The contemporary, strictly speaking, is always out of date. It follows that a World Encyclopedia of Contemporary Theatre must be doubly threatened by obsolescence. First, because the object at the core of its attentions, live performance, will be forever beyond the reach of adequate retrieval. Second, because a comprehensive global survey inevitably will entail a widening gap between the original and its report. For live theatre junkies such gaps frustrate desire, distance the fix promised by a night in the stalls.
Yet all encyclopaedias draw up cartographies of culture. So maybe encyclopaedias of theatre can supply especially telling relief maps of their times, especially reflexive views on the long perspectives of history. Enter the live theatre autodidact, bent on etching out the smallest detail of the grand display, which in this instance is defined by continents - Europe, the Americas, Africa, The Arab World, Asia/Oceania - and the slippery, unstable, even fugitive nations that hover within and on the edges of their ambit.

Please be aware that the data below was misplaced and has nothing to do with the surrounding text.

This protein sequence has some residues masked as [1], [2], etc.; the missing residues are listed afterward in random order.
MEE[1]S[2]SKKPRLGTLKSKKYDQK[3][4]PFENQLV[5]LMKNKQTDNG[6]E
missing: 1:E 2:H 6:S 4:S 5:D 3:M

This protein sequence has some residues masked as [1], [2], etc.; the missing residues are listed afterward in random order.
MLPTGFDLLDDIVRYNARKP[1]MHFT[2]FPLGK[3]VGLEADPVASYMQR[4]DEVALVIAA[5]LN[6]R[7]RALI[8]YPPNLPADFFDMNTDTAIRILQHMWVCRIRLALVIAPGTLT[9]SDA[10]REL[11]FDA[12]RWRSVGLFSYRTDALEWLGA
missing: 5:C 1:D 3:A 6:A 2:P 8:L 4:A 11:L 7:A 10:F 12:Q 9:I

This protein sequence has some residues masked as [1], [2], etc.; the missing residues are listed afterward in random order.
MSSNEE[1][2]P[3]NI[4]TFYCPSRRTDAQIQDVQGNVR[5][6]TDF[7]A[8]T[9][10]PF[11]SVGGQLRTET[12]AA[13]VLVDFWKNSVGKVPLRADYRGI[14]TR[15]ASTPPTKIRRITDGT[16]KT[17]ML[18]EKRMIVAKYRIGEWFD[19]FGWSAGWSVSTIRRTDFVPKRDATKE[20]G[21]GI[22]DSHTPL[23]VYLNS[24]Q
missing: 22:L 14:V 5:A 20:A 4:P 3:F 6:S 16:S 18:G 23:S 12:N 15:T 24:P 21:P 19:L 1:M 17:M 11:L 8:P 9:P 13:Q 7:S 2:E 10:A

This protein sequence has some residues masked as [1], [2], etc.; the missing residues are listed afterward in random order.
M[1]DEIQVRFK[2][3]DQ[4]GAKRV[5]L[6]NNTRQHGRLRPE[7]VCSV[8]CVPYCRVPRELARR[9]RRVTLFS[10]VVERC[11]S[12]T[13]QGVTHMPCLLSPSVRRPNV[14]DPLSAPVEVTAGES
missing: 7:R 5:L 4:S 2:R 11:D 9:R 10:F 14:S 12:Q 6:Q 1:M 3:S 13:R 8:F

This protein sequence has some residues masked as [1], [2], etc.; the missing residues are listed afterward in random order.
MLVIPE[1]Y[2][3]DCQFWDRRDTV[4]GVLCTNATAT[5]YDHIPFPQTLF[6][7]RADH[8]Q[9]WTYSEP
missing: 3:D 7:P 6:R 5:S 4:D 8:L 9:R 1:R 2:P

Autodidacts and junkies need long lines of suppliers to feed their habits successfully, and this particular encyclopaedia provides them in apparently happy profusion. Five further volumes are in preparation, but already it is the product of prodigious organisation incorporating all the major international theatre associations and a myriad of expert individuals. To gather such dispersed scholarly energy together to form a cross-cultural community of writers is an extremely impressive feat of co-ordination in the drive to create detailed up-to-date descriptions of postwar theatre in more than 150 nations. Moreover, the ambition of global comprehensiveness is tactically balanced by an admirable root principle of the whole project: all accounts are stories from the home front, by writers native to the cultures they describe. The many sponsors of this extraordinary scheme, especially Unesco and Routledge, deserve applause for their commitment to the risks in the basic design but when the global reach is based on national difference what kinds of coherent analytical framework might we reasonably expect to survive?